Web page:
1. Open your exhaust 100% and open both air intakes 100% as well. My unit is one of the original models and has 2 sliding air intakes. The newer units only have 1 sliding air intake.
2. Fill your water pan w/ water (I like use boiling water if possible).
3. Add 10-15 briquettes to the back left corner of the ash pan and start w/ a weed burner. If you do not have a weed burner, start the charcoal in a charcoal chimney and when they start to turn grey add them to the charcoal tray as noted. Leave the charcoal door open 2-3 inches to allow a good flow of air into the coals.
4. Next take the weed burner and heat the cooking chamber for 2-3 minutes. Pass the wand over each cooking grate. This will help to clean off the left over grease and fat and get your temps going. Again if you do not have a weed burner, you will need to increase the amount of briquettes to approx 20-25, leave your charcoal door open 5+ minutes and allow more time for the pit to get hot.
5. Close your cook chamber and charcoal chamber door.
6. By now you should see your temps close to 150-160 degrees on the door thermometer.
7. When your thermometer reaches 200, close your exhaust to 1/2 open and close one of your air intake sliding doors completely and the other close to 1/2 open. If your pit only has the 1 sliding air intake, close it to 1/2 open. Once your temp hits 225 close your exhaust to 1/3 open and close your air intake slide to 1/2" (thickness of a book of matches) and your on the right track. At this point all 10-15 charcoals should be glowing and ashed over.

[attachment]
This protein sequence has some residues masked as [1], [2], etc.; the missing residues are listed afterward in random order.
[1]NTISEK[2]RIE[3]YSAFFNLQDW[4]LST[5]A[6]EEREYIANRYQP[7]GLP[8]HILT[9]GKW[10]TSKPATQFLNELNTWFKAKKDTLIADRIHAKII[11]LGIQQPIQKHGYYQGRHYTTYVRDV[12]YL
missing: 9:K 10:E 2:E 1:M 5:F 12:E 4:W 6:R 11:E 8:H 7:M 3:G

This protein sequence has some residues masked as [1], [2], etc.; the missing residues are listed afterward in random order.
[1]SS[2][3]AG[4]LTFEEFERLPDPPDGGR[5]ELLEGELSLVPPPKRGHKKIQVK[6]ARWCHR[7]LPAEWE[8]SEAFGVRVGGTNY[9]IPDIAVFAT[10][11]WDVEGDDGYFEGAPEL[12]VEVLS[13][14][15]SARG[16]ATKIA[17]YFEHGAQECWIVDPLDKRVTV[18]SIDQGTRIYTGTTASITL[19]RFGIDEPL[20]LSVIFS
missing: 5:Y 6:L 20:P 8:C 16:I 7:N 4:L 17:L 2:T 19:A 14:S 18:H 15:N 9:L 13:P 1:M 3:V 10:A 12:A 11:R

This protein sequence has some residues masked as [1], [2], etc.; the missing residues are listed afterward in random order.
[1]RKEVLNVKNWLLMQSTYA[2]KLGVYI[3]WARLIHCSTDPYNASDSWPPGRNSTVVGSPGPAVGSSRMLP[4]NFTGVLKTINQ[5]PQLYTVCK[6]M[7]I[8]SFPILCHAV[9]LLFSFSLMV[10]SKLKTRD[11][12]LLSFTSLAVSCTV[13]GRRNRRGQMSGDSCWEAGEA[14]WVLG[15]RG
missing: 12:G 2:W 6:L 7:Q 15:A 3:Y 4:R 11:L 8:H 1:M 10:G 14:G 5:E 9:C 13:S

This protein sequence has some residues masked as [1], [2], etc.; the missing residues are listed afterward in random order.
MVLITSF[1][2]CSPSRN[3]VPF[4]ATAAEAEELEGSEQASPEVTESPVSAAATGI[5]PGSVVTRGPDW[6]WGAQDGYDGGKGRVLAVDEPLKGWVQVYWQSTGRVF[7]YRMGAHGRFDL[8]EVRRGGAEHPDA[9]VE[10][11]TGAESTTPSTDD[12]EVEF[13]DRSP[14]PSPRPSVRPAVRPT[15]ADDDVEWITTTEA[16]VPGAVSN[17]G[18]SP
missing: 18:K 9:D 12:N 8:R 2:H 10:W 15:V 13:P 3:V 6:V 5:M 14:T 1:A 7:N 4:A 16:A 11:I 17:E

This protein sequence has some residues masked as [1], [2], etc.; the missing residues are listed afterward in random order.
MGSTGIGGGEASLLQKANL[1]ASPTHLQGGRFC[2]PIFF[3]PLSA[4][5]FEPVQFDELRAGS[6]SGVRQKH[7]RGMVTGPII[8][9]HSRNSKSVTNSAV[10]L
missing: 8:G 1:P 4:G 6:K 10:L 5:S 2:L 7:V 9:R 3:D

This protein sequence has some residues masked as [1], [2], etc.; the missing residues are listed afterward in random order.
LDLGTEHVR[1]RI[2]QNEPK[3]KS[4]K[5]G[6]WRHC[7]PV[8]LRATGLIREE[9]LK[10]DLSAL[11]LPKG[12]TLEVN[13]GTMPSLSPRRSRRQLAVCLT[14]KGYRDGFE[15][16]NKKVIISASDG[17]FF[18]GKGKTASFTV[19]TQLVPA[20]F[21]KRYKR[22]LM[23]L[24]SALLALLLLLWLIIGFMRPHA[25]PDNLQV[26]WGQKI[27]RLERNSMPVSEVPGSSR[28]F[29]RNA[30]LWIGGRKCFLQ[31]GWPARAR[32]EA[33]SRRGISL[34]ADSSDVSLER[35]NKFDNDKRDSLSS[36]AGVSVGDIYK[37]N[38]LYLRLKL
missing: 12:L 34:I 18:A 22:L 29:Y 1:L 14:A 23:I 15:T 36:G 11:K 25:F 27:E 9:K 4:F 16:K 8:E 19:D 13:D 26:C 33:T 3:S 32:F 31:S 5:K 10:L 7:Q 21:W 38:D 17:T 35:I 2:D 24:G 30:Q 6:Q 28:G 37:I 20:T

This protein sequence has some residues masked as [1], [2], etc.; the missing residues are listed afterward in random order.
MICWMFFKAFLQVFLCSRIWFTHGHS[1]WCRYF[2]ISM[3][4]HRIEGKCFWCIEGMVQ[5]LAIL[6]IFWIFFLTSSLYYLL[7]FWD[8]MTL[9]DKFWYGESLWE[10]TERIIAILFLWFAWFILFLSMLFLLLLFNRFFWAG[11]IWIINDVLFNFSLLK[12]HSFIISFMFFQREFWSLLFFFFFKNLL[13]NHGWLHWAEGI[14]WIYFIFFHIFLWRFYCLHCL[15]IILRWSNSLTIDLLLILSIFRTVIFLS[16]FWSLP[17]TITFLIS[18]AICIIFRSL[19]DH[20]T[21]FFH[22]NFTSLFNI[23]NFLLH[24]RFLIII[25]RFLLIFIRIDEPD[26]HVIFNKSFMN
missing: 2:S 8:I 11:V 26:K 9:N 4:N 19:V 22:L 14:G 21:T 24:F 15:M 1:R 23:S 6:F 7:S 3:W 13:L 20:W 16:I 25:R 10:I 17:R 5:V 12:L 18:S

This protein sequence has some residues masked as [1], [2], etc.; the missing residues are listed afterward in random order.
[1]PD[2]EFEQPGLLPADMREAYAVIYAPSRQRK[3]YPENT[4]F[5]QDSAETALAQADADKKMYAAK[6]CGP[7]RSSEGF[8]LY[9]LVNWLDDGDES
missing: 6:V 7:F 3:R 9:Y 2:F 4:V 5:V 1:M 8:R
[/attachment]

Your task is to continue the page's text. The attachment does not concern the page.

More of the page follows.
8. Next, add a single row of charcoals along the inside edge of your charcoal tray making sure they touch each other and that 1 briquette comes in contact w/ the lit charcoals. It should form a U shape. This will start the "domino" affect. You can add small chunks of your favorite wood every 5 coals. This will keep you in the 235-245 area for about 3-4 hours. Once you see the temp drop to 225, open your charcoal door, move all the remaining lit charcoals to the left back corner and make another single row of briquettes creating a U shape. At this point you will need to add water to the pan again. You will see some 10 degree spikes during the cooking process, but I've been able to hold consistant temps using this method. PM me if you need any additional info, always willing to help if I can. Good luck. They do cook some good grub once you figure them out.
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Unread 06-30-2012, 08:15 AM   #49
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Just so you know, every pitmaker I have seen (5+) the door thermo is off (not the thermo itself, its due to placement of it) by at least 20-40 degrees. So add that to the temps you are cooking at, which makes sense looking at your cooking times.